Americans’ love affair with sugar can be a deadly attraction that sometimes leads to major health problems, including obesity and type 2 diabetes.
Finding natural, non-caloric sugar substitutes is desirable but challenging. However, researchers at the University of Florida Institute of Food and Agricultural Sciences have made a breakthrough — discovering new, natural sweeteners in citrus for the first time.
This finding opens opportunities for the food industry to produce food and beverages with lower sugar content and lower calories while maintaining sweetness and taste using natural products.
Yu Wang, associate professor of food science at UF/IFAS, managed the multi-year project that found eight new sweetener or sweetness-enhancing compounds in 11 citrus cultivars.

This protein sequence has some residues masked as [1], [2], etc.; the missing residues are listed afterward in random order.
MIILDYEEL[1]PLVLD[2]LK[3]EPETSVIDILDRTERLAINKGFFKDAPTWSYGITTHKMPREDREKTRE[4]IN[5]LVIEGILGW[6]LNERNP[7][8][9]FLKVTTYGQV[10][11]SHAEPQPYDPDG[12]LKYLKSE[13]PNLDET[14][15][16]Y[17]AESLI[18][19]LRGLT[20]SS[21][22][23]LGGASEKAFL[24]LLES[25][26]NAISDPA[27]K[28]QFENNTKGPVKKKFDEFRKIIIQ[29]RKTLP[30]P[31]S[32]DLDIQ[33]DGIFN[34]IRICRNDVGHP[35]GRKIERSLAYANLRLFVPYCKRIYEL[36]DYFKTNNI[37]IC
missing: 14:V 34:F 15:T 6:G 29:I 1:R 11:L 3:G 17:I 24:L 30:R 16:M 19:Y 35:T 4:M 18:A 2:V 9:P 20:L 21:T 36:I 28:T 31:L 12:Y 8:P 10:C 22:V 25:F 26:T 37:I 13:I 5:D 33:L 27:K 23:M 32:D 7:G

“We were able to identify a natural source for an artificial sweetener, oxime V, that had never been identified from any natural source previously,” said Wang, a faculty member at the UF/IFAS Citrus Research and Education Center in Lake Alfred, Florida. “This creates expanded opportunities for citrus growers and for breeding cultivars to be selected to obtain high yields of sweetener compounds.”
Replacing and reducing sugar in processed foods is a long-term goal of both the healthcare system and food and beverage industry. Consumers want a sweet-tasting orange juice, but they’re also concerned about too much sugar consumption. Identifying the sweeteners and sweet-enhancing compounds could provide a solution for the “Sugar Bias” for the citrus industry.Learn more about UF Researchers Find New Sugar Substitutes in Citrus That Could Change Food and Beverage Industry